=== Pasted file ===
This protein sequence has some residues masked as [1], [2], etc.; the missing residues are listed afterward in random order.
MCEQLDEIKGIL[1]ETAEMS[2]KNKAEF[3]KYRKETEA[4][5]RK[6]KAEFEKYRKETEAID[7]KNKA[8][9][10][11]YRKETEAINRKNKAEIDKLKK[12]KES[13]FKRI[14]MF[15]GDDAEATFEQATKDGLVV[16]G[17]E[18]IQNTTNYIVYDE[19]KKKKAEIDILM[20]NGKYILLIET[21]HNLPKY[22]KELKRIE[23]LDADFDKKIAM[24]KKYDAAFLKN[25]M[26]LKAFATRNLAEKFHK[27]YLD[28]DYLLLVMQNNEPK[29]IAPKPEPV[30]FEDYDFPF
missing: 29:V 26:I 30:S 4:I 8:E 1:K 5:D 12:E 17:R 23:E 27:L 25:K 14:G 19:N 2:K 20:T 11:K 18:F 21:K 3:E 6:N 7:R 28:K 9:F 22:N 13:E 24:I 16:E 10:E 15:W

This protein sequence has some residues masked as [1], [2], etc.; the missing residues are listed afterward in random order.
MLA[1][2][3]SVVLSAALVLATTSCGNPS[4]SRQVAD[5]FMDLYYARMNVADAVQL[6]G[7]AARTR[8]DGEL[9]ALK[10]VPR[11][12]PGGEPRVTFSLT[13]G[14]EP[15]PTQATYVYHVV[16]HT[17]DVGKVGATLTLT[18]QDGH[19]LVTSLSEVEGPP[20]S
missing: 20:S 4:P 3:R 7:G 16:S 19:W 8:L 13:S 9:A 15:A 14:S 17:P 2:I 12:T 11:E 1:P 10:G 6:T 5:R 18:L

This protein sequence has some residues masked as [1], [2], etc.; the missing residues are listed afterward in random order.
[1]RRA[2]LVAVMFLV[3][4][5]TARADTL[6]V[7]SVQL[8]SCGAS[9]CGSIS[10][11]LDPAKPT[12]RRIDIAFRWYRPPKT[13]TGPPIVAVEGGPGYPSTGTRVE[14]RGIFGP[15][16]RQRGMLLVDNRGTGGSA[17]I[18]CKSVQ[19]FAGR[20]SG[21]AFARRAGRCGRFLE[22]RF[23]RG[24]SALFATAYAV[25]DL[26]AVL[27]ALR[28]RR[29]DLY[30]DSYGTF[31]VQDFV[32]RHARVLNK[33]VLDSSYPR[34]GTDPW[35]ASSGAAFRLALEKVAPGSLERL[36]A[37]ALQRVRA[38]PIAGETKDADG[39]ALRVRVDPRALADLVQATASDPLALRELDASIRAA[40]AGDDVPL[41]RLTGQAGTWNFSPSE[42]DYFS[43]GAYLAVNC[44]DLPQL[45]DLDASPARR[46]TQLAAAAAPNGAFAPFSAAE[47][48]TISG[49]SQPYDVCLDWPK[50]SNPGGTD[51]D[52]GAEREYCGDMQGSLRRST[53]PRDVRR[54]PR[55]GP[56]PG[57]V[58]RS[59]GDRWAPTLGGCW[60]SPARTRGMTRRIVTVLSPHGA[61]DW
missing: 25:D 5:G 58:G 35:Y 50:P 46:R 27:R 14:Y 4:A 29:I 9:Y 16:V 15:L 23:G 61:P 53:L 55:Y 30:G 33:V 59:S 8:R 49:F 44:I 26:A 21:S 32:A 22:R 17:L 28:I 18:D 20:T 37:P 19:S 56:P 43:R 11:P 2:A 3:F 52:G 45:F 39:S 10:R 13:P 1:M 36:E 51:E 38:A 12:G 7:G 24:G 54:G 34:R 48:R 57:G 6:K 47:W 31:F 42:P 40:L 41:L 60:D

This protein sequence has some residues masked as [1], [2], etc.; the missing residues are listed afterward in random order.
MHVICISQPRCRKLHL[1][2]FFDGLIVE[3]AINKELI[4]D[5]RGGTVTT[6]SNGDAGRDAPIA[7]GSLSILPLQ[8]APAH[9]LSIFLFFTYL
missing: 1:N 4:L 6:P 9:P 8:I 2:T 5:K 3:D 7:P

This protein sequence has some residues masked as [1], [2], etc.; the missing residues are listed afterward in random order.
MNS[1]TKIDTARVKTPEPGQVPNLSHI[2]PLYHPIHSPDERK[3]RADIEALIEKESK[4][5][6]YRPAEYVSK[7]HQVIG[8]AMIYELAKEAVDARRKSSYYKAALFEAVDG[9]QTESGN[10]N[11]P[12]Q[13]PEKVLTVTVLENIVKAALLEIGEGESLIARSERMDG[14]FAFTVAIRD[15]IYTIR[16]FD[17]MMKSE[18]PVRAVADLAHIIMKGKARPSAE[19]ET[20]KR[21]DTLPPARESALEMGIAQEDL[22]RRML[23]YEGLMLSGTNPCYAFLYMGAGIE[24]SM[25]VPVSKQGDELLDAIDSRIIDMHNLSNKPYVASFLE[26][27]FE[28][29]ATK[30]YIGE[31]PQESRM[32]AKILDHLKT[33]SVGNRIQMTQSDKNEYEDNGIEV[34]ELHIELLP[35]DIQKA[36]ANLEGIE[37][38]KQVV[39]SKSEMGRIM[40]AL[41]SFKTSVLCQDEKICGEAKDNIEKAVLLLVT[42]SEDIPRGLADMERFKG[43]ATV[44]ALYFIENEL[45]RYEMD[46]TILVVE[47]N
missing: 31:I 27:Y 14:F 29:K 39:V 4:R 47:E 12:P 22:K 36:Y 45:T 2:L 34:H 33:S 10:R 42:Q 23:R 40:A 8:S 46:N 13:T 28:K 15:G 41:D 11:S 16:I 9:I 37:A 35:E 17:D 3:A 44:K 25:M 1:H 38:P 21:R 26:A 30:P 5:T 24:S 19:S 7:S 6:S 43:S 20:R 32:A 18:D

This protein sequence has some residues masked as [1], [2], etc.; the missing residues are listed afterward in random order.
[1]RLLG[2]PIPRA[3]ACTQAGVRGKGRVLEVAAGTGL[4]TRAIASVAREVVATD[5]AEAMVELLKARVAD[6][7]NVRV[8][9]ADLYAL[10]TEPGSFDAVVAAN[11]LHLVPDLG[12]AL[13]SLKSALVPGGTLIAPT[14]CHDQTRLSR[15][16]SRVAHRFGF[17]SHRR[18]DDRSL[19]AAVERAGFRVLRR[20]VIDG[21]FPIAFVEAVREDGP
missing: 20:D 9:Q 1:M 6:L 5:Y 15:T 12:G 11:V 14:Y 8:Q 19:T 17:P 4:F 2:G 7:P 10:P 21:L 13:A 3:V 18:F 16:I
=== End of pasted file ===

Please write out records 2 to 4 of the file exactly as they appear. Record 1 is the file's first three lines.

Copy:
This protein sequence has some residues masked as [1], [2], etc.; the missing residues are listed afterward in random order.
MLA[1][2][3]SVVLSAALVLATTSCGNPS[4]SRQVAD[5]FMDLYYARMNVADAVQL[6]G[7]AARTR[8]DGEL[9]ALK[10]VPR[11][12]PGGEPRVTFSLT[13]G[14]EP[15]PTQATYVYHVV[16]HT[17]DVGKVGATLTLT[18]QDGH[19]LVTSLSEVEGPP[20]S
missing: 20:S 4:P 3:R 7:G 16:S 19:W 8:L 13:S 9:A 15:A 14:S 17:P 2:I 12:T 11:E 1:P 10:G 6:T 5:R 18:L

This protein sequence has some residues masked as [1], [2], etc.; the missing residues are listed afterward in random order.
[1]RRA[2]LVAVMFLV[3][4][5]TARADTL[6]V[7]SVQL[8]SCGAS[9]CGSIS[10][11]LDPAKPT[12]RRIDIAFRWYRPPKT[13]TGPPIVAVEGGPGYPSTGTRVE[14]RGIFGP[15][16]RQRGMLLVDNRGTGGSA[17]I[18]CKSVQ[19]FAGR[20]SG[21]AFARRAGRCGRFLE[22]RF[23]RG[24]SALFATAYAV[25]DL[26]AVL[27]ALR[28]RR[29]DLY[30]DSYGTF[31]VQDFV[32]RHARVLNK[33]VLDSSYPR[34]GTDPW[35]ASSGAAFRLALEKVAPGSLERL[36]A[37]ALQRVRA[38]PIAGETKDADG[39]ALRVRVDPRALADLVQATASDPLALRELDASIRAA[40]AGDDVPL[41]RLTGQAGTWNFSPSE[42]DYFS[43]GAYLAVNC[44]DLPQL[45]DLDASPARR[46]TQLAAAAAPNGAFAPFSAAE[47][48]TISG[49]SQPYDVCLDWPK[50]SNPGGTD[51]D[52]GAEREYCGDMQGSLRRST[53]PRDVRR[54]PR[55]GP[56]PG[57]V[58]RS[59]GDRWAPTLGGCW[60]SPARTRGMTRRIVTVLSPHGA[61]DW
missing: 25:D 5:G 58:G 35:Y 50:P 46:R 27:R 14:Y 4:A 29:I 9:Y 16:V 15:L 23:G 61:P 53:L 55:Y 30:G 33:V 59:S 8:R 49:F 44:I 26:A 21:S 32:A 22:R 17:L 28:I 18:D 20:T 37:P 19:S 56:P 43:R 11:P 2:A 3:F 52:G 45:F 39:S 10:R 13:P 1:M 36:E 51:E 38:A 12:G 7:G 24:G 54:G 34:R 48:R 57:G 6:K 47:W 31:F 42:P 40:L 41:L 60:D

This protein sequence has some residues masked as [1], [2], etc.; the missing residues are listed afterward in random order.
MHVICISQPRCRKLHL[1][2]FFDGLIVE[3]AINKELI[4]D[5]RGGTVTT[6]SNGDAGRDAPIA[7]GSLSILPLQ[8]APAH[9]LSIFLFFTYL
missing: 1:N 4:L 6:P 9:P 8:I 2:T 5:K 3:D 7:P